9/11 introspective wins top award
What was your experience growing up as an Australian Muslim pre-September 11? How does that contrast with your brother?
AN introspective examination of life for Australian Muslims growing up pre- and post-September 11 earned Bicton-based artist AbdulRahman Abdullah and his brother Abdul the inaugural arts and culture award at the WA Multicultural Recognition Awards week.
The exhibition, part of WA Focus at the Art Gallery of WA, highlighted the experience of young Muslims growing up in Perth and the shift in perspective that occurred in Australian Muslim identities after the 2001 terrorist attack.
The project consisted of a series of sculptures, prints, photographs, drawings and paintings that explored the politicising of identity.
Abdul-Rahman, who is 22 years older than his younger brother, spoke with Community Newspaper Group about their contrasting childhoods, the lasting effects of September 11 and the importance of multiculturalism.
last through oldest sons to a convict who arrived in Sydney on board a transport ship named The Indefatigable in 1815. Our convict ancestor’s name was Charles Blinman; he was a shoemaker from London who was transported to the penal colony after being convicted of stealing two stamps and a watch-chain.
When the exhibition opened last year at the Art Gallery of WA it was our family’s 200-year anniversary of arriving in Australia.
So much of my childhood revolved around spending time with other Muslim families. It was a small, mostly migrant community with people from all over the world building a sense of home here in Australia. Back in the 1980s we were largely invisible in a broader social sense. For me, being a Muslim was inseparable from the idea of close family, amazing food and a very domestic sense of spirituality. Our sense of identity came from each other and there was a lot of mutual respect and understanding among young families who identified with a particular set of cultural values.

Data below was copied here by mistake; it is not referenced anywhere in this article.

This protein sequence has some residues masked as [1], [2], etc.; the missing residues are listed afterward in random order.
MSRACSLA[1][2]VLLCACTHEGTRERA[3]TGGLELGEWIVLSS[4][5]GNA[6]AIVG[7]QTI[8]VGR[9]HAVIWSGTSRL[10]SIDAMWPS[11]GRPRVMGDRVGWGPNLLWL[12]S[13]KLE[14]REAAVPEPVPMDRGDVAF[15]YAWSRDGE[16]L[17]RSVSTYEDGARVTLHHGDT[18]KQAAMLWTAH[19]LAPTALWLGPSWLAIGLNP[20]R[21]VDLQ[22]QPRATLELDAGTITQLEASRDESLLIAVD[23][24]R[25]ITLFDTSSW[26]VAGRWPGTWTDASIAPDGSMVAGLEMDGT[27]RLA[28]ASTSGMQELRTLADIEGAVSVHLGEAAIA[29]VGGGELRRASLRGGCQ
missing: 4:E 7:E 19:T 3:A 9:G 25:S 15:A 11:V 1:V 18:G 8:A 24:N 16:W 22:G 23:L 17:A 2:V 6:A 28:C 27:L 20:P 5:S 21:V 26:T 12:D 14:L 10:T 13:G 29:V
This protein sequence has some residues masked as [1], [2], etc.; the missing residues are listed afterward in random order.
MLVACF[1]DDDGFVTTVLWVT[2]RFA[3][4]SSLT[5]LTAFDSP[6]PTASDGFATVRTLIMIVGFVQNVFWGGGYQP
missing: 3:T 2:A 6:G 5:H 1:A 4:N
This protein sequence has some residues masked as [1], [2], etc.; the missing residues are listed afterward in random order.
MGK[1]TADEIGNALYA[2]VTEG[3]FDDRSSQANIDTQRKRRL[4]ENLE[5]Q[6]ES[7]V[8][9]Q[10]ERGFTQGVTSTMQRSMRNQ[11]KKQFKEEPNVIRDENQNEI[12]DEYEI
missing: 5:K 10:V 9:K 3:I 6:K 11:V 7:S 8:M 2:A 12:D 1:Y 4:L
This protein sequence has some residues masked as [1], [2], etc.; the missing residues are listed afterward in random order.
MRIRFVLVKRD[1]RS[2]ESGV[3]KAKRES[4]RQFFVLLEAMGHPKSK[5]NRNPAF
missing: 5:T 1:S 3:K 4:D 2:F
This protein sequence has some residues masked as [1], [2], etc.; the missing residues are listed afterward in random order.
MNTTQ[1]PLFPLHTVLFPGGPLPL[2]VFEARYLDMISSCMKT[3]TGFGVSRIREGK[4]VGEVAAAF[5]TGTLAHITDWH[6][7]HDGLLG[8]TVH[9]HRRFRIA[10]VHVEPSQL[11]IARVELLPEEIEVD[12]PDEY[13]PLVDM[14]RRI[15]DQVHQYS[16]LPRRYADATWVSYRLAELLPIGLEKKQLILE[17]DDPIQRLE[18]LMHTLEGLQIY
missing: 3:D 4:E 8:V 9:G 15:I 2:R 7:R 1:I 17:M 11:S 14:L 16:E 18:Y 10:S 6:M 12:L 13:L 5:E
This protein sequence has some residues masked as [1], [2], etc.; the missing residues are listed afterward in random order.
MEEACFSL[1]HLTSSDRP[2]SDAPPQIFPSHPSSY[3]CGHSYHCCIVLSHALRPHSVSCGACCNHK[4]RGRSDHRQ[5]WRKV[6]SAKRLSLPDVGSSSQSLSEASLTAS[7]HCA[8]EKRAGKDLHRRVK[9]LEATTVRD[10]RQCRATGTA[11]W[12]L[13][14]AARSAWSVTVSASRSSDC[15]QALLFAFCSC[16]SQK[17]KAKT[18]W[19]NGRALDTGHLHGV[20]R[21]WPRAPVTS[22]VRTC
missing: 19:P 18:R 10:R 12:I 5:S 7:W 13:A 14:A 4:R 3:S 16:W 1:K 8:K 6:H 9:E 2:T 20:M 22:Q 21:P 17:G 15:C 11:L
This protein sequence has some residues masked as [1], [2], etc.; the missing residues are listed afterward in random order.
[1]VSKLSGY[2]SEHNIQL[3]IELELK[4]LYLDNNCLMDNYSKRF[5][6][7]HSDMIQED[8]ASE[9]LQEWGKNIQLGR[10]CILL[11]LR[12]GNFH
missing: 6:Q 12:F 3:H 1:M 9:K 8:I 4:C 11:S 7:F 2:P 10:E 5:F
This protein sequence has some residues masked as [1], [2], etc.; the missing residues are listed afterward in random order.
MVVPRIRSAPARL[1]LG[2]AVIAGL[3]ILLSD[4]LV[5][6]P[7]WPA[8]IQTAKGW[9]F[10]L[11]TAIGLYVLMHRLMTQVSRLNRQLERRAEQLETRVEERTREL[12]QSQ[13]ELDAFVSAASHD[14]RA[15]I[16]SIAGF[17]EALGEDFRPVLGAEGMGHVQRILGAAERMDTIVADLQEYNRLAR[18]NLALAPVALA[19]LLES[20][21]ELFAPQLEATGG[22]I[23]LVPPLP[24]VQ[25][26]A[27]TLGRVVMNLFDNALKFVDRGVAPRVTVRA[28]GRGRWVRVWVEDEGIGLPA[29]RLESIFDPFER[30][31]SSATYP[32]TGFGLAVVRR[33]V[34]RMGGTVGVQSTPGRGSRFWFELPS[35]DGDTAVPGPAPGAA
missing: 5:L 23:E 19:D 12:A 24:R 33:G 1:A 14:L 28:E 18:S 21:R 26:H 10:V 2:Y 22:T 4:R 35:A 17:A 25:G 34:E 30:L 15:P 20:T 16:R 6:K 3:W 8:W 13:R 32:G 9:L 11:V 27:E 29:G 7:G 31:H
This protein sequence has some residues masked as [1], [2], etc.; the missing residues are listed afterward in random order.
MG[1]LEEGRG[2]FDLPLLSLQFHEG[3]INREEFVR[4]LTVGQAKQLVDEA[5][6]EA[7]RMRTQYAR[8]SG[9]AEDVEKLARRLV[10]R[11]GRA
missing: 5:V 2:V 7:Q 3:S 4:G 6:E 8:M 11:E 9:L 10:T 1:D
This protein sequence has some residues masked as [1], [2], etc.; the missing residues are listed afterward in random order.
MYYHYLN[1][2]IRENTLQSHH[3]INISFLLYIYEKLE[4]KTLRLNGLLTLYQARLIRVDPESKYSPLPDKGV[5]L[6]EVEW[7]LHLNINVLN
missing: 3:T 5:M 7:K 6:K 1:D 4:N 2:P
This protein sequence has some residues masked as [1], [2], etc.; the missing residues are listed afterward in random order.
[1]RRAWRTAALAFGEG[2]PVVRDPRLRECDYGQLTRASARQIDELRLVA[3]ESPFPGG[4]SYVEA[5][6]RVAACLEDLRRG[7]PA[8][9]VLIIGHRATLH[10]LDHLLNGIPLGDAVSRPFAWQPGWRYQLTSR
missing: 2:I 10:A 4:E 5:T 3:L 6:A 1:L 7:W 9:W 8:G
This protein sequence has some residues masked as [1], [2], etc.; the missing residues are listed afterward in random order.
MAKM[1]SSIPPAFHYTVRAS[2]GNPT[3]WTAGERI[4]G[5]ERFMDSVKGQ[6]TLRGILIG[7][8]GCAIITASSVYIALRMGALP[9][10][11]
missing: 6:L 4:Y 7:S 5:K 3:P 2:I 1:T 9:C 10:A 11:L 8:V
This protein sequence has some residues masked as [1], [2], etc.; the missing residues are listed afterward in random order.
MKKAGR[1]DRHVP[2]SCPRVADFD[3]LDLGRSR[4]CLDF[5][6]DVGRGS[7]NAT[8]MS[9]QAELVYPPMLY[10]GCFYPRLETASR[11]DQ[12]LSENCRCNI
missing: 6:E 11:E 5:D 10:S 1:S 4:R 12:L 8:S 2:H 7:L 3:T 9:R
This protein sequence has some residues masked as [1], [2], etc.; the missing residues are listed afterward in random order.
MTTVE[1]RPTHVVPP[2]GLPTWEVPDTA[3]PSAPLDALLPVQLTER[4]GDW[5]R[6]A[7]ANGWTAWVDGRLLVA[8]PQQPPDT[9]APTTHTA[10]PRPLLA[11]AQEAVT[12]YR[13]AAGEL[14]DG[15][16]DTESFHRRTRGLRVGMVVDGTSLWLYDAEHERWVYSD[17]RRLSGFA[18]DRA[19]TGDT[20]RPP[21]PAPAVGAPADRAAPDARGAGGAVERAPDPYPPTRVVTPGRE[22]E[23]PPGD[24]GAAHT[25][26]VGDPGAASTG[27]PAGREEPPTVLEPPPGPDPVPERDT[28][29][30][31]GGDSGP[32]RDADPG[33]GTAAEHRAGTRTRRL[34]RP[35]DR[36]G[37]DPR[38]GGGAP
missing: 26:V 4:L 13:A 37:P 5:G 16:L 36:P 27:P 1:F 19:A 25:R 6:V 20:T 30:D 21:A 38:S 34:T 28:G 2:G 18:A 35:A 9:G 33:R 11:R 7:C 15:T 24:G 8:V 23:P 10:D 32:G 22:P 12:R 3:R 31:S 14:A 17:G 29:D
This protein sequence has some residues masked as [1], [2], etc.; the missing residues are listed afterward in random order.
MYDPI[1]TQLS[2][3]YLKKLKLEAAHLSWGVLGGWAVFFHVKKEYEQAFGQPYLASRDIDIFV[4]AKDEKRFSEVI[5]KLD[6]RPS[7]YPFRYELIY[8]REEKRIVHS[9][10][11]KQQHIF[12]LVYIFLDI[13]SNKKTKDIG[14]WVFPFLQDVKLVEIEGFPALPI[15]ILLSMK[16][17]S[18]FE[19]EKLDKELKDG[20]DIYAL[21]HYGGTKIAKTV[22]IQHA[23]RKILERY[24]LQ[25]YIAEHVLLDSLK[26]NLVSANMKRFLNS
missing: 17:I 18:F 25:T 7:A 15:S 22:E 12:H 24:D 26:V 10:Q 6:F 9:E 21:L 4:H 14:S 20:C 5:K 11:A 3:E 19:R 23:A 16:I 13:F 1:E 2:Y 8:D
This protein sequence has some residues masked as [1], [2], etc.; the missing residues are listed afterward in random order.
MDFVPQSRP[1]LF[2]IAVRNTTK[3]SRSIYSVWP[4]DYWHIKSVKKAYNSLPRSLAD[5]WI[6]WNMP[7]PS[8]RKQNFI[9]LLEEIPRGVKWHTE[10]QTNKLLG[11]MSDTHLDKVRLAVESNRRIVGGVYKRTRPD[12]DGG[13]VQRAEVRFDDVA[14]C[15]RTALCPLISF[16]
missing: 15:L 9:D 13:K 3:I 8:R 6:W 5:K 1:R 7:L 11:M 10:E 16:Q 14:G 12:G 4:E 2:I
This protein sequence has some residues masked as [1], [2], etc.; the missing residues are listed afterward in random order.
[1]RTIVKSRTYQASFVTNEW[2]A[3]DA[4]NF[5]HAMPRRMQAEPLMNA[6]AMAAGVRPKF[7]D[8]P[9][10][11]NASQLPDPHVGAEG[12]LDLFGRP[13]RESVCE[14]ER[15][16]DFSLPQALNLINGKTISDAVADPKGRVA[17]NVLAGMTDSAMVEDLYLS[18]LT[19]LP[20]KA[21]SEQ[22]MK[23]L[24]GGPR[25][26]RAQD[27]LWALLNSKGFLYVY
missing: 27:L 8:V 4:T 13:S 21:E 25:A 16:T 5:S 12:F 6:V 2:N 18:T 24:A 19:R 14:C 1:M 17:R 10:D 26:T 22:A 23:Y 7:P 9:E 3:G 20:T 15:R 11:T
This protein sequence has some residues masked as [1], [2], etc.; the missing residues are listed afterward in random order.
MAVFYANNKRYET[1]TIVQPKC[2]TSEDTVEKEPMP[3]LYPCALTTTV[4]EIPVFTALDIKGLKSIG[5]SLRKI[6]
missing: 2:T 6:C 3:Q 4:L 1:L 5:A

While there are many other factors involved, September 11 was definitely a catalyst through which the idea of being a Muslim became extremely politicised. All of a sudden the cultural identity of 1.8 billion people became a cause of suspicion and hostility – we hadn’t changed but the world around us had.
Living in Australia it’s very difficult to avoid the consistently negative associations that have been imposed on Muslims by the media, as well as very vocal antiMuslim elements in the political landscape. When I was a kid I felt that I could grow my own Muslim identity but since September 11 Muslim kids are being told who they are by a divisive media and the very mainstream negative opinions around them from the beginning.
Particularly for young Muslims in their formative years, it can be very taxing to constantly qualify yourself as a decent human being in the face of widespread negative assumptions.
I remember watching the events unfold on television and becoming very aware in the following days that my name and my identity would now be treated with suspicion. The hardest thing to deal with was the way that my mother has been treated in the aftermath of September 11.
As an Asian woman living in Australia since 1971 she has dealt with decades of open racism. But since 2001, as a woman who wears a headscarf, she has been spat on, abused, had her scarf torn off and been harassed by complete strangers. It seems that young men become very brave when faced with a little brown lady minding her own business.
These experiences are very common, especially for Muslim women, and it creates a lot of resentment within the community.
More recent events around the global refugee crises have been exploited by fear-based politics and the Australian government has a completely inhumane record in its treatment of refugees. I don’t see the current state of affairs as being a particularly Muslim issue, it’s a human rights issue, and a question of moral obligation to the fair treatment of any human being trying to deal with horrific circumstances that we can barely begin to understand from the comfort of Australia.
We are the ones that look back from the abyss (2014) by AbdulRahman Abdullah.
Abdul-Rahman Abdullah .